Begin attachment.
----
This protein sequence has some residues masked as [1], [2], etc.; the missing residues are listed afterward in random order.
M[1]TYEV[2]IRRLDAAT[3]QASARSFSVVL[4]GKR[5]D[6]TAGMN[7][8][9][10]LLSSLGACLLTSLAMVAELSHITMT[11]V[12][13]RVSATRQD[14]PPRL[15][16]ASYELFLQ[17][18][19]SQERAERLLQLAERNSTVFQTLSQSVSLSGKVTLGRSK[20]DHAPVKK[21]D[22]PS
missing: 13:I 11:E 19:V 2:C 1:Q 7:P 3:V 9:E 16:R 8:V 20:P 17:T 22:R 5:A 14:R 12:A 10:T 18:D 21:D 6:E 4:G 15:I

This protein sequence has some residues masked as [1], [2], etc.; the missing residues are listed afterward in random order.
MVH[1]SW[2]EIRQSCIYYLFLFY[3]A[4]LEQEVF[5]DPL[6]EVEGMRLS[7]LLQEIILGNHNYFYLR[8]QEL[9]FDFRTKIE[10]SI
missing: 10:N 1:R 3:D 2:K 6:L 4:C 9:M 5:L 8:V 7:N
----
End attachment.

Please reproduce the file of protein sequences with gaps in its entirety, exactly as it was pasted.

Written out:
This protein sequence has some residues masked as [1], [2], etc.; the missing residues are listed afterward in random order.
M[1]TYEV[2]IRRLDAAT[3]QASARSFSVVL[4]GKR[5]D[6]TAGMN[7][8][9][10]LLSSLGACLLTSLAMVAELSHITMT[11]V[12][13]RVSATRQD[14]PPRL[15][16]ASYELFLQ[17][18][19]SQERAERLLQLAERNSTVFQTLSQSVSLSGKVTLGRSK[20]DHAPVKK[21]D[22]PS
missing: 13:I 11:E 19:V 2:C 1:Q 7:P 3:V 9:E 16:R 8:V 20:P 17:T 22:R 5:A 14:R 12:A 10:T 18:D 21:D 6:E 4:G 15:I

This protein sequence has some residues masked as [1], [2], etc.; the missing residues are listed afterward in random order.
MVH[1]SW[2]EIRQSCIYYLFLFY[3]A[4]LEQEVF[5]DPL[6]EVEGMRLS[7]LLQEIILGNHNYFYLR[8]QEL[9]FDFRTKIE[10]SI
missing: 10:N 1:R 3:D 2:K 6:L 4:C 9:M 5:L 8:V 7:N